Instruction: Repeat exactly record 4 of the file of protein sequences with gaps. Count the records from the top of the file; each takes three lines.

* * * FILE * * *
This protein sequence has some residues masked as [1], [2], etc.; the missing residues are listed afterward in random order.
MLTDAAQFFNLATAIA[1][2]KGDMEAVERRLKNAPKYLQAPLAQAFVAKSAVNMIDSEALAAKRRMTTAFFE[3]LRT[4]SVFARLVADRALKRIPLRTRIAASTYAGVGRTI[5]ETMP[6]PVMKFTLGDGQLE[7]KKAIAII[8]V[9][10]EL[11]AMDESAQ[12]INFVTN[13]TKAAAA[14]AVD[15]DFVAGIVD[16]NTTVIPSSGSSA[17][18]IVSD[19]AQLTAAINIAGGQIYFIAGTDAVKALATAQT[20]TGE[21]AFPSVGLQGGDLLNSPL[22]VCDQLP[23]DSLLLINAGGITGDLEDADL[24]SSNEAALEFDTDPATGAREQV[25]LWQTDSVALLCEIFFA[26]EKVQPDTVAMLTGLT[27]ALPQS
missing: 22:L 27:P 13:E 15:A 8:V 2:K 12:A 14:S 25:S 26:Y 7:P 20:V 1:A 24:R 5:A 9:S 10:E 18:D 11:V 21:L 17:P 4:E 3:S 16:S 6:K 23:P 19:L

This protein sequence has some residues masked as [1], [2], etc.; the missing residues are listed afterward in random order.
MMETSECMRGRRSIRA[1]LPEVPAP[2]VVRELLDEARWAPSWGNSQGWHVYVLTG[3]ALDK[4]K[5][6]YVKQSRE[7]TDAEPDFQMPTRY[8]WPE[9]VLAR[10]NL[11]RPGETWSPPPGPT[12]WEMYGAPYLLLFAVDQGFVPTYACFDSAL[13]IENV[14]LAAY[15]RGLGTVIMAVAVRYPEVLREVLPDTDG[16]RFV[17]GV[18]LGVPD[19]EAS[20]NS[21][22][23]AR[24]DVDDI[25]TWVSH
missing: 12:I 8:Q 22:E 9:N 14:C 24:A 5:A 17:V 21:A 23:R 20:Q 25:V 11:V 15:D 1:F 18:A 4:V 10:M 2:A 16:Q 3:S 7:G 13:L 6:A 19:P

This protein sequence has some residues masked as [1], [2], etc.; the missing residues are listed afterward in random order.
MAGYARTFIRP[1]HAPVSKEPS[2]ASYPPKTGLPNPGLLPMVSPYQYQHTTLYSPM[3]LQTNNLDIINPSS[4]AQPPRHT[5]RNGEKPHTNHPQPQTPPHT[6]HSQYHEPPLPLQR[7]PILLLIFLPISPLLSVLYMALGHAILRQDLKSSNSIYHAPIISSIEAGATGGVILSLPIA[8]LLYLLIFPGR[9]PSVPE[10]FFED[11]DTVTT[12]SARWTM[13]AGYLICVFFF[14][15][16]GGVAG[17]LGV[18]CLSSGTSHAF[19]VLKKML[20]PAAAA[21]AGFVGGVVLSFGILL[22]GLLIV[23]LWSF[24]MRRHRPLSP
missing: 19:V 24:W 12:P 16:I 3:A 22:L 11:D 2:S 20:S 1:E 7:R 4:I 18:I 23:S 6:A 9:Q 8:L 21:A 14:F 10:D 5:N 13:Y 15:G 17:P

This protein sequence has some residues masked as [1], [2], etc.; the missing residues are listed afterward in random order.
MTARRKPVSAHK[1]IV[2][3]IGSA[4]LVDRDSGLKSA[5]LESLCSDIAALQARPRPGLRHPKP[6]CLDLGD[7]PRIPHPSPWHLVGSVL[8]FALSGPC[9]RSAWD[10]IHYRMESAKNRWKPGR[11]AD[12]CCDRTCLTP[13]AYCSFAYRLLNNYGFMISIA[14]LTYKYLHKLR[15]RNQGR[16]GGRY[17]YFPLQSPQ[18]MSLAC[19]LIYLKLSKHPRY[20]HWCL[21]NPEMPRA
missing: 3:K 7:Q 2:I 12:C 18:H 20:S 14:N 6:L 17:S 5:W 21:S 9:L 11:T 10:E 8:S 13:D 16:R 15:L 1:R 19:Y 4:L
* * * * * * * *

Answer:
This protein sequence has some residues masked as [1], [2], etc.; the missing residues are listed afterward in random order.
MTARRKPVSAHK[1]IV[2][3]IGSA[4]LVDRDSGLKSA[5]LESLCSDIAALQARPRPGLRHPKP[6]CLDLGD[7]PRIPHPSPWHLVGSVL[8]FALSGPC[9]RSAWD[10]IHYRMESAKNRWKPGR[11]AD[12]CCDRTCLTP[13]AYCSFAYRLLNNYGFMISIA[14]LTYKYLHKLR[15]RNQGR[16]GGRY[17]YFPLQSPQ[18]MSLAC[19]LIYLKLSKHPRY[20]HWCL[21]NPEMPRA
missing: 3:K 7:Q 2:I 12:C 18:H 20:S 14:N 6:L 17:S 5:W 21:S 9:L 11:T 10:E 8:S 13:D 16:R 15:L 1:R 19:Y 4:L